Alessandra Galiè, a social scientist specializing in gender issues in agricultural research who now works in Nairobi, Kenya, at the International Livestock Research Institute (ILRI), conducted her doctoral research in Aleppo, Syria, at ILRI’s sister CGIAR institution, the International Centre for Agricultural Research in the Dry Areas (ICARDA). This week Galiè received a prestigious award for an academic paper she published documenting how ICARDA’s participatory barley breeding program in pre-war Syria impacted women’s empowerment. Galiè wrote the paper with her PhD supervisors Janice Jiggins and Paul C. Struik, both at Wageningen University & Research, in the Netherlands; and Stefania Grando and Salvatore Ceccarelli, in Syria.
Each month an external advisory board selects a single Atlas article from research published in more than 2,500 journals to recognize research that could significantly impact people’s lives around the world. The Elsevier Atlas Award was presented to Galiè on 6 Dec 2017 during the annual scientific conference of the CGIAR Collaborative Platform for Gender Research, being held this week (5–8 Dec 2017) at the KIT Royal Tropical Institute, in Amsterdam.
Extracts from the award-winning paper follow.
From the abstract
‘Building on the empirical findings of a six-year study (2006–2011) undertaken in the context of a participatory barley breeding (PBB) programme in pre-war Syria, this paper establishes the links between women’s empowerment, seed improvement through [participatory plant breeding] and seed governance vis-à-vis household food security. The study shows how the programme enhanced the empowerment of the respondent women and how gender-blind seed governance regimes at national and international levels restricted the empowerment of these women ultimately affecting the pillars of food security.’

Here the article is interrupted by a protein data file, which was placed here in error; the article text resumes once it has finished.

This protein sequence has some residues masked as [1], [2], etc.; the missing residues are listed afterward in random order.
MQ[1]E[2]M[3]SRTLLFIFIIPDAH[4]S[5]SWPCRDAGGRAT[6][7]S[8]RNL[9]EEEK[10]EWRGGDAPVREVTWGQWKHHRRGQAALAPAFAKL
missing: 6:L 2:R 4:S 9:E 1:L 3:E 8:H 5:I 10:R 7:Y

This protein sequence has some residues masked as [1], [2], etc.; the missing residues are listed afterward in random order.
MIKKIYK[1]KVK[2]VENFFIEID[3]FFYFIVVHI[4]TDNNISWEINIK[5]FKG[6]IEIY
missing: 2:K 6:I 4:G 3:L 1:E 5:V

From the introduction
‘The study explored in depth the process of empowerment as perceived by twelve Syrian women from ten households in three villages as they became involved in the [participatory plant breeding] programme. Changes in empowerment were monitored on the basis of indicators selected in collaboration with the respondent women.’
From the conceptual framework
Sen (1990) and Kabeer (1999) see empowerment as a process that can enhance the individuals’ capacity of self-determination—that is their capability of living the lives that they have a reason to value.
‘The empowerment discourse has focused on empowerment as an individual process (see, Eyben and Napier-Moore, 2009), as relational process with changes in power relations (Drydyk, 2013) or as changes in structures or institutions of power (Tsikata and Darkwah, 2014; Kilby, 2006). Kabeer (2012) emphasises that women’s empowerment must entail both institutional and individual change, that is: change in women’s consciousness, in their self-perception and in their relationship with others; change in the norms, conventions and legislation that regulate women’s rights, circumstances and their ability to make choices.’
[This study] adopts three principles of self-determination identified by Santarius and Sachs (2007): ‘recognition’, ‘distribution of resources’, and ‘access to opportunities’.
From the results and discussion
The findings show that irrespective of the gender of the respondent ‘men are considered to be the farmers and to have farming knowledge’, and ‘farming is man’s work’.